Carroll parents, educators plan forum on special education

October 28, 1997|By Anne Haddad | Anne Haddad,SUN STAFF

Call it a primer on special education in Carroll County.

An advisory committee of parents and educators is inviting the public to a forum at 7: 30 p.m. today to learn the hows and whys of the services for students with special needs.

"We'd like people to come and spend an hour and a half with us to see where special education is in Carroll County and where it's going," said Harry Fogle, supervisor of special education.

Several elected officials in local and state government have been invited to the event, a joint effort of school officials and parent support and advocacy groups. Those groups are represented on the Special Education Advisory Committee to the school system.

The committee decided last school year to plan a night to let the community know more about special education.

"The audience we would really like to see is the teachers and parents of nondisabled students, as well as the teachers and parents of students with disabilities," Fogle said. "What is being recommended for a child with special needs is often good instruction for most children."

"I would like to see parents have the opportunity to network with other parents and to learn about the different groups within the community that are able to provide resources and support," said Becky Laatsch of New Windsor, a parent member of the committee and mother of a child at Winfield Elementary School. She is also vice president of Parents Reaching Out, a support and advocacy group for families of children with disabilities.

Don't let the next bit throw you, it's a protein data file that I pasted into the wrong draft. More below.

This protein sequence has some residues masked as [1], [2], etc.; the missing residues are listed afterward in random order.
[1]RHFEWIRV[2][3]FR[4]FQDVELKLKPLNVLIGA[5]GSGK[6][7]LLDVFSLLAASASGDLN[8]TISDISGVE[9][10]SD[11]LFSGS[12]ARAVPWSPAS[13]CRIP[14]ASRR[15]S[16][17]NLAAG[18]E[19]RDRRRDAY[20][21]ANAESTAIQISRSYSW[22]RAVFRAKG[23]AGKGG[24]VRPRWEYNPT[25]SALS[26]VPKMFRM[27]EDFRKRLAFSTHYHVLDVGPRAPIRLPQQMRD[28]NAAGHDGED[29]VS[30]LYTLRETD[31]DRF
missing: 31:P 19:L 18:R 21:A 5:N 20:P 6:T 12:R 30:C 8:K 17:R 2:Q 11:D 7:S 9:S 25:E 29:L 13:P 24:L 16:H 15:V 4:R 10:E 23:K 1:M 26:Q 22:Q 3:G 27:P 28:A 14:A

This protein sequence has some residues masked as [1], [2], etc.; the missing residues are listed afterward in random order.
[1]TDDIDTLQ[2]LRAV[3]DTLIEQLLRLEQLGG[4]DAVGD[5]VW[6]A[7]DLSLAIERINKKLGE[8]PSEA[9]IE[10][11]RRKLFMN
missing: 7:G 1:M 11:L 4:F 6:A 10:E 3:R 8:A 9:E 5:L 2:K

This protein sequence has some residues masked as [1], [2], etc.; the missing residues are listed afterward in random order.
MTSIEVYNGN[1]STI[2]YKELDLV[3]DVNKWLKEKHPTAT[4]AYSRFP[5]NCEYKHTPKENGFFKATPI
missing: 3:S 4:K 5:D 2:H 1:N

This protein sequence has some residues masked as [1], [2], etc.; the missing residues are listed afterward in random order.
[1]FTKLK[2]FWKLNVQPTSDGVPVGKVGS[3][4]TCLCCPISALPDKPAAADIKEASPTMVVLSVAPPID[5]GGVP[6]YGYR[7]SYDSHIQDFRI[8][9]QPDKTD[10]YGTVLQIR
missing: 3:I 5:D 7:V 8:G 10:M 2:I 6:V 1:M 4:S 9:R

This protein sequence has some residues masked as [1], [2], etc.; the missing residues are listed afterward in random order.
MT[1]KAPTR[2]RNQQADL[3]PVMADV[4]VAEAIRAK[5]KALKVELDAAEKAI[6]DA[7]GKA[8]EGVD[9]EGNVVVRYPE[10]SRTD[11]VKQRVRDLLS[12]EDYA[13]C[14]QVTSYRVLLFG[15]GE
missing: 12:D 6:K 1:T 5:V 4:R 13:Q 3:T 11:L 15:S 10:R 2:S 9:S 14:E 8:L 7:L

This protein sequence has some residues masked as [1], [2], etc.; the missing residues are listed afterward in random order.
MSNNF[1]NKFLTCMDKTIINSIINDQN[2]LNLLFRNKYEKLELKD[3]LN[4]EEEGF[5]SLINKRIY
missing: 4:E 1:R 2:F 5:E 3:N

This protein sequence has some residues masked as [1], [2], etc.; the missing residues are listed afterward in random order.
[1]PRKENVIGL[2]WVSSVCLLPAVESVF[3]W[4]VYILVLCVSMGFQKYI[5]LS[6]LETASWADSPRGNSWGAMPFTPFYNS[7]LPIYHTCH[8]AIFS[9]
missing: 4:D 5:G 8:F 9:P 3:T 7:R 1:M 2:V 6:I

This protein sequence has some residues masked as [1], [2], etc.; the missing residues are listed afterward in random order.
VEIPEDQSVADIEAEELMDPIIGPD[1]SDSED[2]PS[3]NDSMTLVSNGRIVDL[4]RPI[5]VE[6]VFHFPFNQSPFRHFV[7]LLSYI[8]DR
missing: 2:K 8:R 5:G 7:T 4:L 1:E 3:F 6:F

Laatsch said she hopes there will be an opportunity for parents to make schools aware of their concerns.

Of Carroll's 26,800 students, 3,772 receive special education services such as speech therapy, visual modifications for children who are in regular classrooms all day and placement in private residential schools because of severe disabilities.

The $13.3 million spent on salaries and other expenses to serve those students is the third-largest category in the $149 million school budget, behind salaries for all other employees, $65.4 million, and fringe benefits, $22.3 million.

Special education is more expensive per child, on average, than regular education. Based on a state formula, the average per-pupil cost for Carroll special-needs students is about $11,500, compared with an average overall per-pupil cost of $5,828.

"Often you'll hear from the parents that all this money is going to special education" and that it isn't fair to shortchange the needs of other children, Fogle said.

"Whatever a child needs is fair for that child," Fogle said.

Superintendent Brian Lockard said he hopes the forum will let people know that it isn't just a matter of obeying the law requiring the services.

Some of the services are "prescribed by law, and some [are] just right to do for the person," Lockard said.

He said parents of students in special education can benefit from the forum, because it will give them a broader picture of other services offered to children with different disabilities.

Pub Date: 10/28/97

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